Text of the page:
Human Services Committee discusses reallocation of EPD personnel


City Council introduced the final version of the 2021 budget for adoption at the next council meeting on Nov. 23.

Julia Richardson, Reporter

The city’s Human Services Committee discussed the potential reallocation of Evanston Police Department personnel in order to prioritize and fund human services during a Monday meeting.

The discussion was sparked by calls from residents to defund the police in response to the murder of George Floyd and  police brutality. Monday’s conversation was a continuation of many regarding alternate emergency response models and investing more in resources for individuals in crisis. Reallocating police resources and personnel would allow Evanston to invest more in human services. 

The city’s corporation counsel, Kelley Gandurski, said the city leadership can implement any objectives necessary under a collective bargaining agreement with city unions — which means City Council members have the authority to redistribute police resources as they see fit, including through a possible decrease in personnel. 

“That doesn’t necessarily mean that anyone on council has the authority to direct the chief of police in allocating his particular resources for emergencies,” Gandurski said. “But the city can prioritize where it sees… the police department’s missions.”

If the City Council voted to decrease EPD personnel, the collective bargaining agreement requires the city to lay off employees based on reverse seniority, protecting officers who have been with the department the longest. The agreement also allows the most senior members to return to work first. 

As a result, officers can’t be laid off exclusively based on position. Additionally, if EPD members protected by the union contract are reallocated to other city departments, they are entitled to the same pay.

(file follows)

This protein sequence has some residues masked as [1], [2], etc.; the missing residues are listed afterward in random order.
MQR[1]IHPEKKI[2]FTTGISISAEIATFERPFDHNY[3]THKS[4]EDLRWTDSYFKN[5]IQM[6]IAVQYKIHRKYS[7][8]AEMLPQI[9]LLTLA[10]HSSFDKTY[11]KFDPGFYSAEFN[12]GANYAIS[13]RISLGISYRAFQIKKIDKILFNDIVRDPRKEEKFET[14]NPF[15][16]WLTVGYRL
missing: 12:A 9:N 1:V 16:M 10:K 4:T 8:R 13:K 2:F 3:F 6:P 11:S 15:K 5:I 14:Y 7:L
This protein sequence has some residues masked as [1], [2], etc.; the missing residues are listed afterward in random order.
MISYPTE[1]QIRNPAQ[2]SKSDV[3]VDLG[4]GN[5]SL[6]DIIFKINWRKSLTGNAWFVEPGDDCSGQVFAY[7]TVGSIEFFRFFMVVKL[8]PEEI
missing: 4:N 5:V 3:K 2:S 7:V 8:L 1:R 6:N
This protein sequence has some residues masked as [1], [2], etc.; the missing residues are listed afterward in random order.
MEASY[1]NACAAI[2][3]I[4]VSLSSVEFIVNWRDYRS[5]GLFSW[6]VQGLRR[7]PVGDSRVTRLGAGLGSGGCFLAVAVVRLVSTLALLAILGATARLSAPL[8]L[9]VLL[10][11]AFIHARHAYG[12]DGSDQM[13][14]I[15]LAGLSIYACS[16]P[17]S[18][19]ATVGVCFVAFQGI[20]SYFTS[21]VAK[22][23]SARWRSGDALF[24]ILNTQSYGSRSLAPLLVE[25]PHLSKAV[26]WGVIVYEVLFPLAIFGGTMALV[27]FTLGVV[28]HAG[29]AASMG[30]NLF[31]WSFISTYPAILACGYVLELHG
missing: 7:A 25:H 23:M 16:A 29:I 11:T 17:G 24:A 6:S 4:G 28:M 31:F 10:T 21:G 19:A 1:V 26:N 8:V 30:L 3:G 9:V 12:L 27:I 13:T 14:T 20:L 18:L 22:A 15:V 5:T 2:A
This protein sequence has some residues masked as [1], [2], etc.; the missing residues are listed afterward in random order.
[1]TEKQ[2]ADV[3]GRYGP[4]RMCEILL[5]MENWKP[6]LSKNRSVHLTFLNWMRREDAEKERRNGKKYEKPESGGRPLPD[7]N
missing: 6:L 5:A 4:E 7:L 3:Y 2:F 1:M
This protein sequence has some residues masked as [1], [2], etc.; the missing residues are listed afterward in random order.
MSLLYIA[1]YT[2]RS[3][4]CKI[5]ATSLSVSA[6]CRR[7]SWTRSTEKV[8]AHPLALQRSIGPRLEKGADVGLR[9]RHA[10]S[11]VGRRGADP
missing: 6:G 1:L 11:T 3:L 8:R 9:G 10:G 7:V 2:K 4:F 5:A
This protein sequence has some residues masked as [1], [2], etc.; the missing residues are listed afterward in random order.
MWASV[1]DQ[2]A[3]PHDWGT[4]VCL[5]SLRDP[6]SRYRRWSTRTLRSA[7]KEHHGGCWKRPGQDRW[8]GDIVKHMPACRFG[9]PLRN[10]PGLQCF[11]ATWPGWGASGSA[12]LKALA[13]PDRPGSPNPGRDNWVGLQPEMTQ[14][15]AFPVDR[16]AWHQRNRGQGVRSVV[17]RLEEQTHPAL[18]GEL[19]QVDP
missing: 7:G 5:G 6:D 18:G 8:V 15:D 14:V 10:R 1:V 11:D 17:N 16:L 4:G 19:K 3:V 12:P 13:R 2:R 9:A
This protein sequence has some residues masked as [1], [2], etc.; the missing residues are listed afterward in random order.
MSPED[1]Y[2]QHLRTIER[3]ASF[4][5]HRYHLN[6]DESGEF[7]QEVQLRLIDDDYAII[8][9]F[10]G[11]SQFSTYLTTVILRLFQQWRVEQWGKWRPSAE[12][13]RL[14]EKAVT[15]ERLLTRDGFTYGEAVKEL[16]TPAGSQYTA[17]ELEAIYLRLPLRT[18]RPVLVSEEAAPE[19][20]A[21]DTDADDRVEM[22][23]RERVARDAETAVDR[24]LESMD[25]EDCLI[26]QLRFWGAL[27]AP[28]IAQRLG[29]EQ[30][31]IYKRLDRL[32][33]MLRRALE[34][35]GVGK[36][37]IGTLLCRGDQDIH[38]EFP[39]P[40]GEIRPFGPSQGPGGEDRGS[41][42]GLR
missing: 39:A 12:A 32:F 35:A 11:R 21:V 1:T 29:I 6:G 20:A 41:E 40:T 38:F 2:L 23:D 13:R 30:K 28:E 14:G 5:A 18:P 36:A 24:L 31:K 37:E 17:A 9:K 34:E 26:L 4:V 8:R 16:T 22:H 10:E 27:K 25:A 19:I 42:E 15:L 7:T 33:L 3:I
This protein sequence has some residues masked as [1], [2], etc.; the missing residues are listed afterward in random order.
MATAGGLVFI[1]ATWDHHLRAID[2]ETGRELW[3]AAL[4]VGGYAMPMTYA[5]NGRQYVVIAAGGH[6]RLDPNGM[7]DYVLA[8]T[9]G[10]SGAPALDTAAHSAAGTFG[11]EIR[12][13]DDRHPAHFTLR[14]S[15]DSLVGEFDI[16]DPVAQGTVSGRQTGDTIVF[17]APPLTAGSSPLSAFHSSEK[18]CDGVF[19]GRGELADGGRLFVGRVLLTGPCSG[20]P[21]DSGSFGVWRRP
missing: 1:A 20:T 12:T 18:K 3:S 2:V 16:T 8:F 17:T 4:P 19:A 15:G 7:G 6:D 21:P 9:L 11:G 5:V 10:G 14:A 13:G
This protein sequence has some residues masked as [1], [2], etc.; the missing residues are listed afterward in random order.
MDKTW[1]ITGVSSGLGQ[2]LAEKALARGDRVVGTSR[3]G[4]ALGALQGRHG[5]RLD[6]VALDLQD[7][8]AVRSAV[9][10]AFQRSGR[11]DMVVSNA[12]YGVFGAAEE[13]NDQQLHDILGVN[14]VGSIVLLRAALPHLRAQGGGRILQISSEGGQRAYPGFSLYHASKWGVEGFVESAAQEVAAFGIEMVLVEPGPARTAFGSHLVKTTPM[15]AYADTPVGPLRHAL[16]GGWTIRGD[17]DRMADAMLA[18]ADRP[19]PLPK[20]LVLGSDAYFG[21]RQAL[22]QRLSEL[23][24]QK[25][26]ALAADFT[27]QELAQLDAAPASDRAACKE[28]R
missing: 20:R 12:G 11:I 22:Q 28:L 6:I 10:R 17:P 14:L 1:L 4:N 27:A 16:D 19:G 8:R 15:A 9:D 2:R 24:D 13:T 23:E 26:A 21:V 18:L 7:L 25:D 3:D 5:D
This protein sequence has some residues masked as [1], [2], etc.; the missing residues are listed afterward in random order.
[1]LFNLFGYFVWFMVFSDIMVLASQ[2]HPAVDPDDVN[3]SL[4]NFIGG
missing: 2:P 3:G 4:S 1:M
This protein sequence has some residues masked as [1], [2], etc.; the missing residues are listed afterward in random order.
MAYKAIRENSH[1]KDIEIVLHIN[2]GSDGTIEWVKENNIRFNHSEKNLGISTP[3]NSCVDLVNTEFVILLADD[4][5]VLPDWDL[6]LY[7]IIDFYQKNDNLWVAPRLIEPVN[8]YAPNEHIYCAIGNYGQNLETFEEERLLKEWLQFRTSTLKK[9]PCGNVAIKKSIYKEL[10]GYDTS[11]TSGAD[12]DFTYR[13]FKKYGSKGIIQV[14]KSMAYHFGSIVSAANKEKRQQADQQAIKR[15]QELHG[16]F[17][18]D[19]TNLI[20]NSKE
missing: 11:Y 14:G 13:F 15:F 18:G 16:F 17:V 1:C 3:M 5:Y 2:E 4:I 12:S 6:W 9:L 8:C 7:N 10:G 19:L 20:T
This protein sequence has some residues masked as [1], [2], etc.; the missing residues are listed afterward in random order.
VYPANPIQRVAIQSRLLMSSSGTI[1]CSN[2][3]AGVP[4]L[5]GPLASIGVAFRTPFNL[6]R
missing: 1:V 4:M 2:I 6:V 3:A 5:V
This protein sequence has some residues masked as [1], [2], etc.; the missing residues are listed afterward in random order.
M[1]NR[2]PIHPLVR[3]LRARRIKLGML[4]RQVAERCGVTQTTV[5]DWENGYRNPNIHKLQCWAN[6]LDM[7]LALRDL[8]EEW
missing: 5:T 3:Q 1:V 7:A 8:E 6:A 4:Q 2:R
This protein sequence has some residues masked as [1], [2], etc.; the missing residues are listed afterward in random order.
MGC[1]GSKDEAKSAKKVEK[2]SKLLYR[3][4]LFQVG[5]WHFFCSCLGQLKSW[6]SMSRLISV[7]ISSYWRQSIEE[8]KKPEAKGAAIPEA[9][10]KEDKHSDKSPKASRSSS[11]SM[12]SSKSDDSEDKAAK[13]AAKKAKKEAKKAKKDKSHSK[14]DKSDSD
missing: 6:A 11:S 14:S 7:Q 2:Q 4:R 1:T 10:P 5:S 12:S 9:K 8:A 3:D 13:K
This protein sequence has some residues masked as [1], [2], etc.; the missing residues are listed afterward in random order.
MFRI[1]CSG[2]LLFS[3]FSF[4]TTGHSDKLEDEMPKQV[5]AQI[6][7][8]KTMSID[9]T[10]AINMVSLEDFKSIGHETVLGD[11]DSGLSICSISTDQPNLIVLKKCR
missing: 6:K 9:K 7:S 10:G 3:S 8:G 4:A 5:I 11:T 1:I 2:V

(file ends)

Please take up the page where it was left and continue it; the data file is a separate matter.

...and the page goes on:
Ald. Cicely Fleming (9th) inquired about the ability to remove certain functions within a department if council members felt a department was unnecessary, despite their inability to decide which individuals are laid off or reallocated.

Gandurski said council members have the authority to internally reorganize departments, with the exception of circumstances in which department officials such decide certain resources are necessary for health and safety reasons. 

“If the chief of police were to determine… he needs to reallocate officers to perform a function that city council is seeking to eliminate… I think that’s a separate conversation we would all have to have,” Gandurski said.

Police Chief Demitrous Cook emphasized the possibility of grievances from the union throughout the reallocation process. If filed, grievances could take months to resolve, he said. Gandurski said one problem that may prompt a grievance would be a situation where the council deems a certain function unnecessary but asks other offices to perform a similar function.

During the meeting, the committee also reviewed alternative emergency response system models utilized in Denver and Olympia, Wash. and discussed the possibility of developing a similar program for Evanston. Previously, alternative models to policing have been discussed as part of the mayor’s Q&A series on policing in Evanston. 

Fleming volunteered to lead a subcommittee whose members would discuss this program and would also assist in including the program in the 2021 budget process. She said the formation of the subcommittee needs to be an urgent concern, as the council is set to discuss the possibility of an emergency response system during its next meeting on September 14.

“We have a very large agenda already so whatever we can do to get the committee formed and meeting quickly… we all know that can take some time,” Fleming said. “I want people to be available to participate, but also participate in the budget process.”

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